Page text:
The United States Citizenship and Immigration Services (USCIS) has announced a set of policy revisions effective immediately that are designed to reduce administrative barriers to those seeking immigration benefits.
The policy revision guidance reinstates a 2013 policy in which officers are instructed to issue Requests for Evidence (RFEs) or Notices of Intent for Denial (NOIDs) in cases filed with initially insufficient evidence unless there is no possibility that additional evidence would establish eligibility for the immigration benefit. This new policy replaces a 2018 policy that allowed officers to deny benefit requests outright for lack of initial evidence.
USCIS will now permit Employment Authorization Documents (EADs) for most adjustment of status applicants to be issued for a maximum of two years rather than the current one year. The extension applies to all applicants applying for adjustment under Section 245 of the Immigration and Nationality Act (INA).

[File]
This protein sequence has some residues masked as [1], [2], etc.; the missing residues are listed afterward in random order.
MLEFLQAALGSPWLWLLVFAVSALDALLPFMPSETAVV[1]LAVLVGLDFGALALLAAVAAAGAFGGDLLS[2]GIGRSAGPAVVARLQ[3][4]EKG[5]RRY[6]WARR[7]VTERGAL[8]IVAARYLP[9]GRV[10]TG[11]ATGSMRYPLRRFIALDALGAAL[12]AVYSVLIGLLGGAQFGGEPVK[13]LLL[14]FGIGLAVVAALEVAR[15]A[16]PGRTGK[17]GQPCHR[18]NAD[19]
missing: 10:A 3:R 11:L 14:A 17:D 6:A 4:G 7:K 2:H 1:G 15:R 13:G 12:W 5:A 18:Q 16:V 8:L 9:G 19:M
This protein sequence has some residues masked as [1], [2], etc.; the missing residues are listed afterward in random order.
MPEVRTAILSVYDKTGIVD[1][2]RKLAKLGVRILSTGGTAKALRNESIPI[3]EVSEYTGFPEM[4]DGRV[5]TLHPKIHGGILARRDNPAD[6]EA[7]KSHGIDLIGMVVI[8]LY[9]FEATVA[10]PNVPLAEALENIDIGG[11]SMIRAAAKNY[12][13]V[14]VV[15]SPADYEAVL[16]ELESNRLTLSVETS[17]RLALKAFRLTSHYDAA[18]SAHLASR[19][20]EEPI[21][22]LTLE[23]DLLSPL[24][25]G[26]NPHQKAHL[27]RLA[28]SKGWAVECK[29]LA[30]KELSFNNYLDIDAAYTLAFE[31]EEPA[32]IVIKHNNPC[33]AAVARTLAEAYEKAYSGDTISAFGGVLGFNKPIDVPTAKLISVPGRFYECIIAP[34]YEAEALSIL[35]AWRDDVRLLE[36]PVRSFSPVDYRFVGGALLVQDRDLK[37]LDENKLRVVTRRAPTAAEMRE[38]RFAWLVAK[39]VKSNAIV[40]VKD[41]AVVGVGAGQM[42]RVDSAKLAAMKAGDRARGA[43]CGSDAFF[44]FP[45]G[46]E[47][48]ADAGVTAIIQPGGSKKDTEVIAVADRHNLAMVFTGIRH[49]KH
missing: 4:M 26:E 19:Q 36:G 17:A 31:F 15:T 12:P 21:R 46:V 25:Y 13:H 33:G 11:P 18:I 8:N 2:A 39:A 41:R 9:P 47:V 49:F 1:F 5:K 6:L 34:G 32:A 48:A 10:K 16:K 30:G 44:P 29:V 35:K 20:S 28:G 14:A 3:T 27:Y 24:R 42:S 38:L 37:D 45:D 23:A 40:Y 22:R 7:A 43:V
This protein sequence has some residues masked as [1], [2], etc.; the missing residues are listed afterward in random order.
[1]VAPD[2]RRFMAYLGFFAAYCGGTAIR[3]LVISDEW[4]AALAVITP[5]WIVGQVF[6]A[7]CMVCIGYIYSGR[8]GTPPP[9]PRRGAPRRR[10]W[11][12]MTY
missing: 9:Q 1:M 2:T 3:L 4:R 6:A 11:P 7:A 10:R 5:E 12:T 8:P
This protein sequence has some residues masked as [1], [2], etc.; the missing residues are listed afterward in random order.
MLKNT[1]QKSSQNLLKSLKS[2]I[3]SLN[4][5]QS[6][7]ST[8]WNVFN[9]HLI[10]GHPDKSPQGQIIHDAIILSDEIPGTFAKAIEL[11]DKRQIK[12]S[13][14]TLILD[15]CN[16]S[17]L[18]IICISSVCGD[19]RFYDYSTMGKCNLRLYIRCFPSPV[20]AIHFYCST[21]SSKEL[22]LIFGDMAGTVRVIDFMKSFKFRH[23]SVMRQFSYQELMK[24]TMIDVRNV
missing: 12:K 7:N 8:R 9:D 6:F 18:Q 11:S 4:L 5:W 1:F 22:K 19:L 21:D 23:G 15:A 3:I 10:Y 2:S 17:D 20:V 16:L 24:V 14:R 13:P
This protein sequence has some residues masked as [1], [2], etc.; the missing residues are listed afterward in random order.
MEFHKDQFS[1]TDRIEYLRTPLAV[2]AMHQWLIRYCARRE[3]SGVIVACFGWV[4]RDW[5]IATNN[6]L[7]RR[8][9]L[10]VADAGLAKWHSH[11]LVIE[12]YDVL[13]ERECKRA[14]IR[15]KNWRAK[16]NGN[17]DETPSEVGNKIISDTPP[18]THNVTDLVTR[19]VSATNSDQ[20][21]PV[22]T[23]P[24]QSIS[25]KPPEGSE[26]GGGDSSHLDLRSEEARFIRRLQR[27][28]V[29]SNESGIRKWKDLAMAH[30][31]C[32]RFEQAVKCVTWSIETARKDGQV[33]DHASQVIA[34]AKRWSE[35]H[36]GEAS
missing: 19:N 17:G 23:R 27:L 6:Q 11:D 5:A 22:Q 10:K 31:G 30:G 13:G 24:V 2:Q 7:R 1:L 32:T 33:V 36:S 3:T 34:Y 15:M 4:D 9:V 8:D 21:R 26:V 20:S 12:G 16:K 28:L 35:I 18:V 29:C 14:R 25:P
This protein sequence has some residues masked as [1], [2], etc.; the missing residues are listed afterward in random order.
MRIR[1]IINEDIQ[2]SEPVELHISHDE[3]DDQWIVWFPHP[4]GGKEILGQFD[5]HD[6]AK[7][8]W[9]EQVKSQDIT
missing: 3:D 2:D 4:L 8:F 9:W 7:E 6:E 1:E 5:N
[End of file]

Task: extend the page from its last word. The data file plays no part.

The new guidance provides clarity regarding criteria for whether an immigration case may be generally afforded expedited treatment due to severe financial loss. USCIS clarified that a company seeking to expedite adjudication of a case may demonstrate severe financial loss if it is at risk of failing, losing a critical contract, or is being required to lay off employees. Further, an individual may be able to demonstrate severe financial loss by establishing a job loss, but their need to obtain employment authorization alone, without other compelling factors, would not warrant expedited treatment.
SW Law Group will keep you updated with any further details about this matter.